A character like Dominika, where you don’t know her motivations, tends to be the Macguffin in spy films, and it was interesting to be following that Macguffin. You managed to avoid even hinting at where she’d eventually end up. How hard was that to achieve?
That was part of the fun for me. You have a woman who’s pulled into this horrible world against her will, she starts to train, you start to see that she’s very good at it; there’s also a key scene at the beginning of the film where she beats, quite brutally, the people who injured her and ruined her ballet career, which tees her up to be somebody who’s quite unpredictable. You know that she’s capable of a lot, so as you go in, as she starts to embark on her mission to find the mole, because she thinks that that might get her out, you start to question her motives at every turn. It’s a story that needs audience engagement, I think it’s a story that you need to pay attention, you need to lean in, you need to watch what she’s doing, you need to think about what her plan is… I know I got a little off track.
A lot of spy films tend to be portrayed in a manner where there doesn’t feel like there’s a lot of truth to them. This does feel like there’s a truth, because you seem to focus a lot on the downsides of the job.
Yes, one hundred percent. That was another thing that I thought was unique about it was that it wasn’t a glamorisation of the spy world by any means. That’s married to her journey, because to me it’s a survival story, and clearly you’re not surviving if it’s not rough and difficult and being humiliating at times, so I wanted to make sure that was the case. I also think that the thing that we tried to do, and this was probably one of the hardest things to do, as you’re figuring out what all the characters are doing, what their sub-objectives are – the real thing they want, and then what it seems like they’re trying to do – is to give it all an emotional truth, because I found it very important that before I ever got on set with the actors that I could communicate with them in a way that it felt like real human behaviour. That they’re not these spy automatons that are just on mission, that it felt real.
So you get to a scene with Dominika and Nate at the embassy, I think it’s the second time they speak to one another, and you’re trying to understand what they’re both feeling, and are they really charming one another, and what do they both want, but how is it still really truthful, and that was always the challenge.
I understand the book is written by a former CIA officer, and I presume there’s a lot of genuine spy craft and tradecraft in there. How much of that did you sacrifice to get to an emotional truthfulness?
Not a lot, I have to say. In general, other maybe than the use of some kind of satellite phones and things like that, the tradecraft that people employ today is pretty grounded. We tried to stay true to that, I’d say where we fudged the tradecraft of it is typically CIA officers don’t carry a gun, and we needed Nate to have a gun in the beginning. There’s very few guns in this entire movie, which is important to me, and important to the truth of this subject matter, we needed that.
The other thing is the first signal that Nate gets from his mole was some code over a phone, and they would never use a phone. That was just me in terms of storytelling trying to figure out how to sell the audience that he got code, and how to sell the audience that he knows where to go and what time. Typically what they would do is somebody might leave a little greasy spot of Vaseline under a hand rail in an apartment building or something, and the officer would just know, ‘Oh, there’s Vaseline there, I have to go to this park at eight o’clock’. That’s harder to tell, visually, in a movie, so we made a few fudges like that, but for the most part we tried to be as accurate as possible.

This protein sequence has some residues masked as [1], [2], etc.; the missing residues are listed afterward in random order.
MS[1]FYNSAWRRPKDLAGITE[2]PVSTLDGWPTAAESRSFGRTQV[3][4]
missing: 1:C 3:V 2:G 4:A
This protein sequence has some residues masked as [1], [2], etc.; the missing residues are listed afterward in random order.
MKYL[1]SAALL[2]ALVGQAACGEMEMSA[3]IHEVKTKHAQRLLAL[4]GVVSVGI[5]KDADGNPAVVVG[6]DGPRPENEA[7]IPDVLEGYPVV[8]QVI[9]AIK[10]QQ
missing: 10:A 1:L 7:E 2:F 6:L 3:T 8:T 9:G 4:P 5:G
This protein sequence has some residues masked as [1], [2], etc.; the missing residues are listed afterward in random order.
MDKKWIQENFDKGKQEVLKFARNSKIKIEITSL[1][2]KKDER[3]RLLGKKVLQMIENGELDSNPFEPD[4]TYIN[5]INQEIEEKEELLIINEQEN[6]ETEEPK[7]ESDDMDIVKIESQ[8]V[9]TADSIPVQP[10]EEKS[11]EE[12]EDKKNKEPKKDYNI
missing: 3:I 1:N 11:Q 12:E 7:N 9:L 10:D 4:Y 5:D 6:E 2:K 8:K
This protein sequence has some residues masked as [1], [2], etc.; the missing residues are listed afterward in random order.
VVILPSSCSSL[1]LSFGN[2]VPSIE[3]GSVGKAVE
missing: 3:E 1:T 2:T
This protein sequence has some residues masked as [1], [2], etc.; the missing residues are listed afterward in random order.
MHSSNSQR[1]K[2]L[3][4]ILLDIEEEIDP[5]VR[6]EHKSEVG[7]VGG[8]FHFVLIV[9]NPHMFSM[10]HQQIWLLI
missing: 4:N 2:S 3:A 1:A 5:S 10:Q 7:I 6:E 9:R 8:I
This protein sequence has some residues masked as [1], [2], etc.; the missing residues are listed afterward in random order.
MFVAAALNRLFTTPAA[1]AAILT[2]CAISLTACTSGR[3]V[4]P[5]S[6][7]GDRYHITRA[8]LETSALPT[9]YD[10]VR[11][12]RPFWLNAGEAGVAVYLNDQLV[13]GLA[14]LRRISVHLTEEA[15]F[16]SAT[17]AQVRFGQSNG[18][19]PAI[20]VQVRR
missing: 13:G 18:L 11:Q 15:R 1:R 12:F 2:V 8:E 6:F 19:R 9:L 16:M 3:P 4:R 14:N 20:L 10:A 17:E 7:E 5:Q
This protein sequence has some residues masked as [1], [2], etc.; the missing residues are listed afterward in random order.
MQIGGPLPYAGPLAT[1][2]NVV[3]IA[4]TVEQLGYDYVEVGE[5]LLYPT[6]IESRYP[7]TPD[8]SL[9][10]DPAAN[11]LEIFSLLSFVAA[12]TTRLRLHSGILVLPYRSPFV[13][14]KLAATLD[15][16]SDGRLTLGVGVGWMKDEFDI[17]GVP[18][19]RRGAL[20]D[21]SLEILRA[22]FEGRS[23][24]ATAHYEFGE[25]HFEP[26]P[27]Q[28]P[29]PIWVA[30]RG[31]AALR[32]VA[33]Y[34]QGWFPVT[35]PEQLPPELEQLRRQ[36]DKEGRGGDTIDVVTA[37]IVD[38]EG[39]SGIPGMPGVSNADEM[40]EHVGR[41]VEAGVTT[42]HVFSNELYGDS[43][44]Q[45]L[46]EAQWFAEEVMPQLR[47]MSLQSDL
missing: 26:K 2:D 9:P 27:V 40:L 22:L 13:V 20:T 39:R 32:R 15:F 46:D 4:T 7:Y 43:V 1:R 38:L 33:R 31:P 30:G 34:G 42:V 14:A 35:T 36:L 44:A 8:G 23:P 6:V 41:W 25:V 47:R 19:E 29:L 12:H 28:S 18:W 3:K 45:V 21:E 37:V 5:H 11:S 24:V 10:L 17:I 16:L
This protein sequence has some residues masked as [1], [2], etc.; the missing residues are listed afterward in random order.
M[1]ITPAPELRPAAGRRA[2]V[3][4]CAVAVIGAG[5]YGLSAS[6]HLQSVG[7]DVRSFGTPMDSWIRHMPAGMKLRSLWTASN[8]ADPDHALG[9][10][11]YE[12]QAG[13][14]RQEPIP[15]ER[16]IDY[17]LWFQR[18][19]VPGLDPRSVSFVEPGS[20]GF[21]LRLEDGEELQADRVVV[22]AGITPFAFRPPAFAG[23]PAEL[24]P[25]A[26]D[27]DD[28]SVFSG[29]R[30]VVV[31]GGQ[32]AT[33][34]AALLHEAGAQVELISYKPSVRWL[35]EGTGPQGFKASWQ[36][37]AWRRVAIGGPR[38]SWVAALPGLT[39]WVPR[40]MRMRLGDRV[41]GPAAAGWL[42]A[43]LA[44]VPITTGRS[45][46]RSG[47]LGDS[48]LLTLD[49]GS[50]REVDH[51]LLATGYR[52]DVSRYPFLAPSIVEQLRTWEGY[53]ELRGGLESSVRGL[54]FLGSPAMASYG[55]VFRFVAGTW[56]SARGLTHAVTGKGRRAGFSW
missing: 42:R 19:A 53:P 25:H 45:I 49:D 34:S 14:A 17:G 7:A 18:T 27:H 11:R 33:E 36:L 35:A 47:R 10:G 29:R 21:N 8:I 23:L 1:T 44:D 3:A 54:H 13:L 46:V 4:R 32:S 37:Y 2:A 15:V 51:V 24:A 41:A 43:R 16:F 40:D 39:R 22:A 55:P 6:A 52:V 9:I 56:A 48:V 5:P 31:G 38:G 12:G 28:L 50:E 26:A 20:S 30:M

While we’re discussing visual storytelling, in the book, Dominkia has synaesthesia. Did you ever explore trying to portray that?
I think from the very beginning when I started working with the screenwriter we said we were going to throw the synaesthesia out the window, visually, purely because it would instantly change the tone of the movie. I think it would become a fantastical piece if suddenly we’re seeing colourful auras. I also thought fine for the book, but for me, even if I did want to do it visually it would have been too easy of a shortcut to know who’s good and who’s bad. We did make one nod to it, so there’s a scene with Nate and Dominika in bed, and she talks about when she was young, and sort of imagining colours getting painted over the audience when she did her first solo dance. The synaesthesia thing is something that Jen and I spoke about as something the character would have, and being able to be so good at reading people.
I’m curious about your relationship with Jennifer. You’ve worked with one another a lot now, is there a lot of input from her when developing the character?
No, y’know, it’s interesting. The weird thing is on the Hunger Games films she obviously knew – because I came in on the second movie and did three – but she knew the character. She’s also not big on rehearsal, she’s happy to do whatever I want to do, so I learned this on the first Hunger Games film, I brought her in, and she didn’t really want to rehearse, so I just talked. I talked about the script, and I talked about post traumatic stress, and I talked about how she’s feeling, and I gave her little tentpole moments to think about in terms of emotional value throughout the script, and we spent an hour or two or something doing that.